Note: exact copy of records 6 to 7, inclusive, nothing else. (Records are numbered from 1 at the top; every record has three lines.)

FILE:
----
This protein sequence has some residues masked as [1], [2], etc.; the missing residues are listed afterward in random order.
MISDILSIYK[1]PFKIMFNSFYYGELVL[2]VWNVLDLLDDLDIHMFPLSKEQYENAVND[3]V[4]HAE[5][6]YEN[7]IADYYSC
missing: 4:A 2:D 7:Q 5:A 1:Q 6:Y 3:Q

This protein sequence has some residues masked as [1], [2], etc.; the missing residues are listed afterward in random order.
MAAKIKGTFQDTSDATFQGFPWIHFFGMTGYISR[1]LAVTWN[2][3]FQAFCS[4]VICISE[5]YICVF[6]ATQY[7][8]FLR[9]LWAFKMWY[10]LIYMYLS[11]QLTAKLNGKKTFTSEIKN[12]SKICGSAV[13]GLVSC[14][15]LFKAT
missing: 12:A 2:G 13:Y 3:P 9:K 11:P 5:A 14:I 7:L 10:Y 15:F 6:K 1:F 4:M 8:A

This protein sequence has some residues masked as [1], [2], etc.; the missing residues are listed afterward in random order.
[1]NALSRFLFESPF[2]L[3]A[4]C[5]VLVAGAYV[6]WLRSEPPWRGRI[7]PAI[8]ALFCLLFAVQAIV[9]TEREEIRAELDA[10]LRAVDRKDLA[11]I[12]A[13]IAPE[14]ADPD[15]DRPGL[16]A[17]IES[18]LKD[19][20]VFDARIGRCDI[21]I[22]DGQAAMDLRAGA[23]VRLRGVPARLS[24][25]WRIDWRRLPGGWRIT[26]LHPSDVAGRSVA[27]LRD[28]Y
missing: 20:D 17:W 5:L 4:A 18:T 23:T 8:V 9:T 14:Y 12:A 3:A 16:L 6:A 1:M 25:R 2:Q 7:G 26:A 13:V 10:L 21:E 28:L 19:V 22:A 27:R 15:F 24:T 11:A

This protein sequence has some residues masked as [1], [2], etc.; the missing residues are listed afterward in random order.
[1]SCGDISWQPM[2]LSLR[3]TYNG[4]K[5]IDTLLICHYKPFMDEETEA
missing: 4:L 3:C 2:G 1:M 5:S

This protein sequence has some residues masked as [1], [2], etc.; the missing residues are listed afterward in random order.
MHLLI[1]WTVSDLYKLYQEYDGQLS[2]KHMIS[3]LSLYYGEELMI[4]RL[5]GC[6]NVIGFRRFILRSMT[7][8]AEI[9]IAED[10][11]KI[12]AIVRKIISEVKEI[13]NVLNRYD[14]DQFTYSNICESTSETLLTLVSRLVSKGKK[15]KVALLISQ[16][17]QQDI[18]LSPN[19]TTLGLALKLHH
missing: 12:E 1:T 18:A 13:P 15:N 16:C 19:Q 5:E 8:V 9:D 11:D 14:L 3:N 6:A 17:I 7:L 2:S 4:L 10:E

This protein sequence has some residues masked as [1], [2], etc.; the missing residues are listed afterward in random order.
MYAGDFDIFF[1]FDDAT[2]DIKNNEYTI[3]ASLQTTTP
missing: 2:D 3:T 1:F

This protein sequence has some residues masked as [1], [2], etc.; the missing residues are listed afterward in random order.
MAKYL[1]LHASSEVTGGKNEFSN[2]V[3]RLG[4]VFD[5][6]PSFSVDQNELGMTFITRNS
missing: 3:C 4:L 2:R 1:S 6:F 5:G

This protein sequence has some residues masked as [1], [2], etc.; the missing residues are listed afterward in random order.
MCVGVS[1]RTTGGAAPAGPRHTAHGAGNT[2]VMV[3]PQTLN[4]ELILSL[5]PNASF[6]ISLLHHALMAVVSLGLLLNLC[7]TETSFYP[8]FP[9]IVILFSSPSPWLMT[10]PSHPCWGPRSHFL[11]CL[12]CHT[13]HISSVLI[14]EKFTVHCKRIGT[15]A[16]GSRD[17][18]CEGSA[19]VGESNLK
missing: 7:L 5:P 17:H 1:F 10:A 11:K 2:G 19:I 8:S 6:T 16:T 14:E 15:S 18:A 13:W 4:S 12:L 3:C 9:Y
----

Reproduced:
This protein sequence has some residues masked as [1], [2], etc.; the missing residues are listed afterward in random order.
MYAGDFDIFF[1]FDDAT[2]DIKNNEYTI[3]ASLQTTTP
missing: 2:D 3:T 1:F

This protein sequence has some residues masked as [1], [2], etc.; the missing residues are listed afterward in random order.
MAKYL[1]LHASSEVTGGKNEFSN[2]V[3]RLG[4]VFD[5][6]PSFSVDQNELGMTFITRNS
missing: 3:C 4:L 2:R 1:S 6:F 5:G